What’s the first and biggest red flag that might point to money being concealed somewhere? Expenses that stretch far beyond any income that you know about. “When the non-monied spouse tells you ‘we have nice clothes, we have a lot of goods, and we go on fancy vacations,’ and the tax return doesn’t show that much, then you know there are hidden assets,” said Manhattan-based divorce lawyer Beatrice Leong. “Anytime there is a lifestyle that doesn’t match what is showing on paper, you tend to think, ‘wait a minute…should we go deep-diving?’”
If one of the spouses owns or is an investor in a cash-based business, such as contracting, a restaurant, a hair salon, or maybe a gas station, that’s another possible clue. “That generally tends to send up a warning sign to divorce lawyers. Maybe they are declaring $300,000 but [the income] is closer to $1 million.”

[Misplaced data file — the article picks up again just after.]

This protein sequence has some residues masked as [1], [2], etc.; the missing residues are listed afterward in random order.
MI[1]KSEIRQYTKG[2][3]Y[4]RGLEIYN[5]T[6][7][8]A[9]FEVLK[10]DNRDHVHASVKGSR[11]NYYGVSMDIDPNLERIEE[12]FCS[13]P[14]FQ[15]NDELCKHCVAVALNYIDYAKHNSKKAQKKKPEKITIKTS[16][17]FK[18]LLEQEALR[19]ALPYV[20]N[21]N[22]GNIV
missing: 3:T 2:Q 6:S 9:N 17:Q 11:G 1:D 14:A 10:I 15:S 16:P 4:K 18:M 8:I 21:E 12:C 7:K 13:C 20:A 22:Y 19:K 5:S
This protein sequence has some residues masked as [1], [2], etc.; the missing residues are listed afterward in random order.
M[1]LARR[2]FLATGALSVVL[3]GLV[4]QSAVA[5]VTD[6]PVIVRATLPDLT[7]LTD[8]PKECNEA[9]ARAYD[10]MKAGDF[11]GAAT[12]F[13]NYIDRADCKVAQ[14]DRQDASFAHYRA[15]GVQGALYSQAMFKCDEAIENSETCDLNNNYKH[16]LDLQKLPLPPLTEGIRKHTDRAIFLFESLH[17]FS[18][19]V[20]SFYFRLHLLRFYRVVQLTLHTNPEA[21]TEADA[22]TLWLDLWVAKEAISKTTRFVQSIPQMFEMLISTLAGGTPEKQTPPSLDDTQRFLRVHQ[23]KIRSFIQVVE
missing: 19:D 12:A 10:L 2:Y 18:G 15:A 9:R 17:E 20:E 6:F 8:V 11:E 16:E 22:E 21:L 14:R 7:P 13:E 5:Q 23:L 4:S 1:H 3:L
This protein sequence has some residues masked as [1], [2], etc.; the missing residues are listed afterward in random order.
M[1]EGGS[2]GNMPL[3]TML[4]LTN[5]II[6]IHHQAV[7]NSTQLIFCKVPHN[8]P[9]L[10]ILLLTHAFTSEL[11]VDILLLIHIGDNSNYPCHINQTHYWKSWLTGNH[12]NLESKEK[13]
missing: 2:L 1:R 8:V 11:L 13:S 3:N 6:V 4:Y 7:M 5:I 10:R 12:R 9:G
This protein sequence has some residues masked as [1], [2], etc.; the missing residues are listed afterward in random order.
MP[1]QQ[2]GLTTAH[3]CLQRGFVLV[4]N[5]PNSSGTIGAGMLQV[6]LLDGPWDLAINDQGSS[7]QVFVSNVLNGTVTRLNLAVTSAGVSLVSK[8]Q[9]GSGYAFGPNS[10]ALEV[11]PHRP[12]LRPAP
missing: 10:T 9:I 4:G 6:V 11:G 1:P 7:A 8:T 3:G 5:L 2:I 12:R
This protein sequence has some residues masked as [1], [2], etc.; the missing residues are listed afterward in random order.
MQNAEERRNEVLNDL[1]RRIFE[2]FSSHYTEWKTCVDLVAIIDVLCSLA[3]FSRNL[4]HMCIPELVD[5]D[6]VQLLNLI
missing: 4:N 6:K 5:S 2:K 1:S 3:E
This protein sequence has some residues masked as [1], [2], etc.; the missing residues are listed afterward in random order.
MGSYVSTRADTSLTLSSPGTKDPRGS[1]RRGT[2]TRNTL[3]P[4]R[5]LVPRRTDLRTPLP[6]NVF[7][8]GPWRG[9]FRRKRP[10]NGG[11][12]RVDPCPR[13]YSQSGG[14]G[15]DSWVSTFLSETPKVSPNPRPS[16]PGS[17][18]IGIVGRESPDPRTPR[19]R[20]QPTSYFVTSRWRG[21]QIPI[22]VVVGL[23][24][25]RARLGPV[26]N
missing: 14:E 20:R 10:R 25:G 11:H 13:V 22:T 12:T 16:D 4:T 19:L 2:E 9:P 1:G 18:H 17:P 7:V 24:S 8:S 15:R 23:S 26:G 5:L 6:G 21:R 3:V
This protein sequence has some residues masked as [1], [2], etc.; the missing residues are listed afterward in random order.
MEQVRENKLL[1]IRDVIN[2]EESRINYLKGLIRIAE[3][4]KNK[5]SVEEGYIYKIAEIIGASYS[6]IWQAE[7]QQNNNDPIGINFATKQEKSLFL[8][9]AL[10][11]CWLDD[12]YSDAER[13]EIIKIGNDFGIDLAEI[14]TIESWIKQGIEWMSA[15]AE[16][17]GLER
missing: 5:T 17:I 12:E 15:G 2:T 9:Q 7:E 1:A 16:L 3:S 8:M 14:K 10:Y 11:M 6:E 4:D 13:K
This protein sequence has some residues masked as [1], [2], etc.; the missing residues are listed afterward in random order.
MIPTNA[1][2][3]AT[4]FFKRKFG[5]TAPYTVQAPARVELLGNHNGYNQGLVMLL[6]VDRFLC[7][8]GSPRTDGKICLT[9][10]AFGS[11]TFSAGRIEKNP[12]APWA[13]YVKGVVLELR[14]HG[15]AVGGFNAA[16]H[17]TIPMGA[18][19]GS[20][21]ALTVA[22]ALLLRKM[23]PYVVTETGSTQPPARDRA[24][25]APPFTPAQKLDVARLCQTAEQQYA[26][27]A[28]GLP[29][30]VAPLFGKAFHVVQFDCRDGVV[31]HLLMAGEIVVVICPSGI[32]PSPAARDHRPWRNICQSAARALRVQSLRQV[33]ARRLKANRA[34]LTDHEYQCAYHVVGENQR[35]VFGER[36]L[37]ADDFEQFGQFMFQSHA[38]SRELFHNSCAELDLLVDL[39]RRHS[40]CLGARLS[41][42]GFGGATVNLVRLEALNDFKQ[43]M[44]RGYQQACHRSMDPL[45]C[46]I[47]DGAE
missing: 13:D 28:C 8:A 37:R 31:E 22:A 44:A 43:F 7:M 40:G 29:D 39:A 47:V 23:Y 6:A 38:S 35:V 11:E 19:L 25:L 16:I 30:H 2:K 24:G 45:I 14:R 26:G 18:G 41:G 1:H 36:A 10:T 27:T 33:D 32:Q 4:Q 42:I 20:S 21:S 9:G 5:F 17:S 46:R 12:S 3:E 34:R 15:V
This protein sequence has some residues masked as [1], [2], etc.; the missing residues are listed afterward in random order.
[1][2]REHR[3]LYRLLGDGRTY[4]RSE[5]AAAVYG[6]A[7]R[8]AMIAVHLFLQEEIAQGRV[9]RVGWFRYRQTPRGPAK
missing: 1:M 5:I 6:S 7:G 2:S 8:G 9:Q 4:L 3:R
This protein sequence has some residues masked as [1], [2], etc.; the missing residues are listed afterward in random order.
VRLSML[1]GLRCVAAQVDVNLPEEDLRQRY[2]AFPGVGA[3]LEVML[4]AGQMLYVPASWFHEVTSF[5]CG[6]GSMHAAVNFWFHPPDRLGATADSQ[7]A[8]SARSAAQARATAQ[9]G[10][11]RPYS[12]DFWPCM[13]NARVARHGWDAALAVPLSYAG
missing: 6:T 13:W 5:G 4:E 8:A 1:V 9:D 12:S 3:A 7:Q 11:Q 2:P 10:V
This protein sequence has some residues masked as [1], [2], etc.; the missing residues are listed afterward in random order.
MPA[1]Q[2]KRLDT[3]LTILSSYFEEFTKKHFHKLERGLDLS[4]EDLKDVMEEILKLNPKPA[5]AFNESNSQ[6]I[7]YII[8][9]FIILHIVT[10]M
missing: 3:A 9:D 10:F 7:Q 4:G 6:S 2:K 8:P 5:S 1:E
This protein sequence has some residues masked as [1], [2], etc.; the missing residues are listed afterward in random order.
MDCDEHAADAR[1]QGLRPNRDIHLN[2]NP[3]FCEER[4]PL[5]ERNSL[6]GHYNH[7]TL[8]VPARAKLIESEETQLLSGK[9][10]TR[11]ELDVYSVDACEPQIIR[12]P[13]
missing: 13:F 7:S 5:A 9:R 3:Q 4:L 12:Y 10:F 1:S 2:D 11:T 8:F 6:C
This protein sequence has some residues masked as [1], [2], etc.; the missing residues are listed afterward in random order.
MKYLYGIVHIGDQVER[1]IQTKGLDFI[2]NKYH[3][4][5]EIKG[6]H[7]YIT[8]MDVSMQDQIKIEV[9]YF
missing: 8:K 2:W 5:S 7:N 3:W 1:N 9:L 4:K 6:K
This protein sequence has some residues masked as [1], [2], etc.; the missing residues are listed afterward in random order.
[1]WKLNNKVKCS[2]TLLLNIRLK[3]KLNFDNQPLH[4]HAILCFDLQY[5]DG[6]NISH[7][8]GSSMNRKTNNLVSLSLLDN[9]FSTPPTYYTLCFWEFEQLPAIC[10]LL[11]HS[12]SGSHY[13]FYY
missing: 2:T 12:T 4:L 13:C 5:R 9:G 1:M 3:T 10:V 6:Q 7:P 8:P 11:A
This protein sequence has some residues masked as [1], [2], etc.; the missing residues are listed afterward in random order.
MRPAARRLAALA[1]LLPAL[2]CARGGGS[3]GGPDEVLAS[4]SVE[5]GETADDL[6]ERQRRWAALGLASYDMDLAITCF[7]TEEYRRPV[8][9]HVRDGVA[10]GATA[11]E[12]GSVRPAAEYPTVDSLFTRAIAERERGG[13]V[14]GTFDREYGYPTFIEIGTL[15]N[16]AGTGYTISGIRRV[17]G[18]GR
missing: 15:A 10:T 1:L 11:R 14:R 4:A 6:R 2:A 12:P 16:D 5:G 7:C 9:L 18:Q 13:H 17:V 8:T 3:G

Real estate is another potential trouble spot. A real estate developer with stakes in multiple projects can easily find ways to mask investments as expenses or otherwise misrepresent them on paper, said Pierce. “Those folks are notorious.”
Traveling alone, especially overseas
A person who rarely leaves the country is probably not going to go to the trouble of opening an offshore account in Switzerland, Latvia, the Caribbean or other exotic locations known for sheltering assets. But a spouse who frequently travels overseas, especially solo, may very well take the opportunity.
Leong, who works with a lot of Chinese clients, often encounters situations where money is “hidden away in a Chinese bank.” Although tracking down and getting a hold of assets in foreign accounts can be difficult, Leong said she has seen judges in U.S. divorce cases order spouses to disclose overseas account information — and defying a court order can have serious consequences, such as jail time.
Spending too much time on the computer